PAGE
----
Nov. 30 (Bloomberg) -- Denmark’s economy contracted in the third quarter, after households spent less and the government cut expenditure, threatening to delay the nation’s recovery as twin housing and bank crises persist.
Gross domestic product shrank 0.8 percent from the second quarter, after growing 1.2 percent in the previous three-month period, Copenhagen-based Statistics Danmark said today. The economy contracted 0.2 percent from a year earlier, the office said. GDP was expected to shrink 0.4 percent on the quarter and remain unchanged from a year earlier, according to the median in a Bloomberg survey of seven economists.
Falling house prices have sapped consumer demand, while banks are calling in loans as funding markets remain closed to all but the biggest lenders. The government cut its 2011 forecast for private spending on Nov. 3, and estimates consumption will shrink 0.6 percent versus an earlier estimate for growth. One third of businesses face deteriorating financing prospects, the Confederation of Danish Industry said this week.
“It’s worrying because it’ll be more difficult to reverse the development,” said Steen Bocian, chief economist at Danske Bank A/S. “In contrast to 2008-2009, there’s not much room for a more expansive fiscal policy.”
The Social Democrat-led government of Prime Minister Helle Thorning-Schmidt expects the budget deficit to widen to 5.1 percent of GDP next year from 3.8 percent in 2011, limiting its scope to boost growth with additional spending.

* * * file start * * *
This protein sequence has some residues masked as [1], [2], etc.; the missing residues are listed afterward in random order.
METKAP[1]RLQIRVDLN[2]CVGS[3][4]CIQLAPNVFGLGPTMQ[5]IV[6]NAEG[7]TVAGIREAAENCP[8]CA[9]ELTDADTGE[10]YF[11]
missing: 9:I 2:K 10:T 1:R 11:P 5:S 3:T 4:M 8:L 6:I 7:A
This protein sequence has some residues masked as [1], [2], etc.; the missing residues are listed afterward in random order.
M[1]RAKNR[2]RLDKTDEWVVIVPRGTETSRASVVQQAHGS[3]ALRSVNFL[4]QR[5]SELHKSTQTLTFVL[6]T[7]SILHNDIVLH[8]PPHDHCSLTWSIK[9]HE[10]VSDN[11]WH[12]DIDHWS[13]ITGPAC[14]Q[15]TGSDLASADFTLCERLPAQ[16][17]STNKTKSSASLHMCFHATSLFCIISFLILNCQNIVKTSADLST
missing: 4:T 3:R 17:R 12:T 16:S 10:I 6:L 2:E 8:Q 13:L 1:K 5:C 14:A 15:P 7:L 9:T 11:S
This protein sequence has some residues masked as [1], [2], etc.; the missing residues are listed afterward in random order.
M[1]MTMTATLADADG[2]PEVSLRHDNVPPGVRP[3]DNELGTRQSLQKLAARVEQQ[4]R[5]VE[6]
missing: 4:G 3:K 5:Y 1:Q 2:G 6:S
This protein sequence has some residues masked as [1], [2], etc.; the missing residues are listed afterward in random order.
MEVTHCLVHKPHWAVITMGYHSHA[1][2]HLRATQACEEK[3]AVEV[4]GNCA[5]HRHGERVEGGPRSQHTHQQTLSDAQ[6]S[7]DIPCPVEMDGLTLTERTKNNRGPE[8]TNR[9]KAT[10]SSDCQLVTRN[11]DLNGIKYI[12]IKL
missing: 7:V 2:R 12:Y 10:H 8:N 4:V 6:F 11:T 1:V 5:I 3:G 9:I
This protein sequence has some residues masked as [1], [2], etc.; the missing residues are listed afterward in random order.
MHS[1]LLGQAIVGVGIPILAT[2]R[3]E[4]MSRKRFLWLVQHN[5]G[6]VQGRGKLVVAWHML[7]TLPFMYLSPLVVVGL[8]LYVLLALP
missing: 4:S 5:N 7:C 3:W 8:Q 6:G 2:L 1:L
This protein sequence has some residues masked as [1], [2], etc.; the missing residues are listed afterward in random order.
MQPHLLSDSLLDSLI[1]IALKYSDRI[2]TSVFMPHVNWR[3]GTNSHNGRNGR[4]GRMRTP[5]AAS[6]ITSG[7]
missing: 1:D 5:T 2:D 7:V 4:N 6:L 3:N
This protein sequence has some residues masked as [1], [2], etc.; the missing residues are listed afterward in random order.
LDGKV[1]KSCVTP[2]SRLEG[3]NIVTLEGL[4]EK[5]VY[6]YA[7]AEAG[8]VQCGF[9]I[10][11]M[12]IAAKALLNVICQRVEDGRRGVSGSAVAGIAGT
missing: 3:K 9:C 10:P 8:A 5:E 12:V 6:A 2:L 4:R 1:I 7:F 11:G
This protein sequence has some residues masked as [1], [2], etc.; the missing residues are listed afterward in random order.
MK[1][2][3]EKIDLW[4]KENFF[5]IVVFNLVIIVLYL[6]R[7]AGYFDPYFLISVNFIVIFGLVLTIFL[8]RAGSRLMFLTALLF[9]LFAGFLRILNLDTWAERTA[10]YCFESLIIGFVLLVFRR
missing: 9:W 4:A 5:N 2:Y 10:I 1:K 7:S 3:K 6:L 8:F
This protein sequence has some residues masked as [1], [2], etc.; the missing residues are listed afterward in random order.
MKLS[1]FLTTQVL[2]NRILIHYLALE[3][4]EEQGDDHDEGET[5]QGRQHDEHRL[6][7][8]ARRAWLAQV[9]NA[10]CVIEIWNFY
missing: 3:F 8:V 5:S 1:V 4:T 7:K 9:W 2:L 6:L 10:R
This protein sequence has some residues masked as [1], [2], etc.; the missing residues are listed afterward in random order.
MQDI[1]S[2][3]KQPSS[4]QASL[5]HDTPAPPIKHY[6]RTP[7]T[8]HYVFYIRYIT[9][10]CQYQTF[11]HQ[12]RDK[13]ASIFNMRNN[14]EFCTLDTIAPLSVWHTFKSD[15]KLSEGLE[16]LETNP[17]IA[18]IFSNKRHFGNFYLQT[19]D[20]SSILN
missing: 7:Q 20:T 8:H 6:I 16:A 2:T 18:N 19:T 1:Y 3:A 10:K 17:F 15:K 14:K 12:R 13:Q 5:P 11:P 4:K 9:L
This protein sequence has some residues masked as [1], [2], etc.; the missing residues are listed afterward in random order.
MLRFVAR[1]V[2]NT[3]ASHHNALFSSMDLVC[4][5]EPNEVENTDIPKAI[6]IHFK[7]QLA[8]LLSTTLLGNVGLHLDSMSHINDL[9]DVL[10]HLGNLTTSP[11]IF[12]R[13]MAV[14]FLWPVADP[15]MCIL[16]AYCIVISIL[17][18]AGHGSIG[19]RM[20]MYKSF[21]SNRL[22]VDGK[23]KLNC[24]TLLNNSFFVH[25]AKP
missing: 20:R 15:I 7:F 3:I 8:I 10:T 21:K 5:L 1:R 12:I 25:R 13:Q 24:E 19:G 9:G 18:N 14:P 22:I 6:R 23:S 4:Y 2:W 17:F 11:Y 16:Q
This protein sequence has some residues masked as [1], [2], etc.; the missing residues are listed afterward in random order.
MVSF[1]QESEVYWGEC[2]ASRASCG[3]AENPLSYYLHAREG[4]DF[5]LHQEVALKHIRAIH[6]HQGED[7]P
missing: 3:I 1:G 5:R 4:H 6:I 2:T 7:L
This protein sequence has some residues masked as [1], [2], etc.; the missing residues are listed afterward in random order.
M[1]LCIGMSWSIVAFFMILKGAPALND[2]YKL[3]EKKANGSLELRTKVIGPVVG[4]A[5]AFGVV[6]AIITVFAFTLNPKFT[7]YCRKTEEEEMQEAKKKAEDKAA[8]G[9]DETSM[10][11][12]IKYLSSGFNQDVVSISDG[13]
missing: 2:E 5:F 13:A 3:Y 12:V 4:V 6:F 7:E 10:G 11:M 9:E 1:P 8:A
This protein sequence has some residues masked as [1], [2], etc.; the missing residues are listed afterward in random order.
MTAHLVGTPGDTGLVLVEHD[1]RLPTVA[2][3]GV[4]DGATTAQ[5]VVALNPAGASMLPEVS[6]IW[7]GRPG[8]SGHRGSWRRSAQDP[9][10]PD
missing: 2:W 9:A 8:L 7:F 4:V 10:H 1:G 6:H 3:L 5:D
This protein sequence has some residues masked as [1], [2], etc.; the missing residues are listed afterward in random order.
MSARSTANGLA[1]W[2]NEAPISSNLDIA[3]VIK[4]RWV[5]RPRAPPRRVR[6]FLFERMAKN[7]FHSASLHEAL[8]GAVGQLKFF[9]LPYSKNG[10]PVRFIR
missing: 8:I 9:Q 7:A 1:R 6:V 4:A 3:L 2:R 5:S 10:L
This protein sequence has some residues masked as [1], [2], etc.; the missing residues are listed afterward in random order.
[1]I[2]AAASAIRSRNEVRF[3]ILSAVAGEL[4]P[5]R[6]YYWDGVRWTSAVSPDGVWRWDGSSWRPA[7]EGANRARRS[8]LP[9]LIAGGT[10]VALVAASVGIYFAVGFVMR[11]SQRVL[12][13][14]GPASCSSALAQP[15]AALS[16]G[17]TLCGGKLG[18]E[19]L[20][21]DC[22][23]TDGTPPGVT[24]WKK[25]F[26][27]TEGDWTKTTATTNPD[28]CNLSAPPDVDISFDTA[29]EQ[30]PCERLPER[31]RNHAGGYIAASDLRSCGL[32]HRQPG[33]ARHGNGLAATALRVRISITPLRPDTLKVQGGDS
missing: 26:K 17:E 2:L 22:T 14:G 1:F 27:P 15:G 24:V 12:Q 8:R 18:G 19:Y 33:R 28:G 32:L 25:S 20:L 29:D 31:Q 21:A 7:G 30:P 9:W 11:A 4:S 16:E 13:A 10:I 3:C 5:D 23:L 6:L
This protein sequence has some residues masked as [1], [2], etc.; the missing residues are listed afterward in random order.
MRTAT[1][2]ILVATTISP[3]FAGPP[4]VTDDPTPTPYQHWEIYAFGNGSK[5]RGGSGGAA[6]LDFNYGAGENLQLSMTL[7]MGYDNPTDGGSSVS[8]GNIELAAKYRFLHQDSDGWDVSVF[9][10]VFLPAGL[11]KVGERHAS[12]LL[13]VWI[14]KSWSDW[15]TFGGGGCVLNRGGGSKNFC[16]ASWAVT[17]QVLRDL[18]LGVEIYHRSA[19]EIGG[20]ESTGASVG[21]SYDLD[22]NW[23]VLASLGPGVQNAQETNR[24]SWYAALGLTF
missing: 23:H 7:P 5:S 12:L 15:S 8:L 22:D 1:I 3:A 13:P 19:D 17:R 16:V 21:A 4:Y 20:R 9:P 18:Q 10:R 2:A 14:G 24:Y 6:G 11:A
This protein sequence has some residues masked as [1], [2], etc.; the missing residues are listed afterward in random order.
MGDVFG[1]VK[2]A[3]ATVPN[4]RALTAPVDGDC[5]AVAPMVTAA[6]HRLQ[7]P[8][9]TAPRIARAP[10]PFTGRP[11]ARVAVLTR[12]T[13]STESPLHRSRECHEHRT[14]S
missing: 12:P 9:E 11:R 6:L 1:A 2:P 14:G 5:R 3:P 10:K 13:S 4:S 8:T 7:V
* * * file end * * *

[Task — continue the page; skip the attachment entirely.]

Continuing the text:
The central bank targets a fixed exchange rate and uses monetary policy to peg the krone to the euro. The bank this month lowered its main lending rate to 1.20 percent, pushing the benchmark lower than the European Central Bank’s rate for the first time. The ECB on Nov. 3 cut its main rate to 1.25 percent.
Denmark’s government pays less than Germany to borrow for two, five and 10 years. Two-year Danish notes yielded 10 basis points less than similar-maturity German bunds today, versus 11 basis points yesterday.
Denmark’s GDP has contracted in nine of the past 15 quarters, adjusting for seasonal swings, making it Scandinavia’s worst-performing economy.
“We are absolutely not optimists about Denmark’s prospects, given that the global economy took a marked turn for the worse over the summer, combined with signals of continued restraint from households and of caution by businesses,” Jes Asmussen, chief economist at Svenska Handelsbanken AB in Copenhagen, said in a Nov. 25 note.
Private spending fell 0.3 percent on the quarter while government expenditure shrank 1.6 percent. Exports grew 0.4 percent and fixed investments gained 0.3 percent, the office said.
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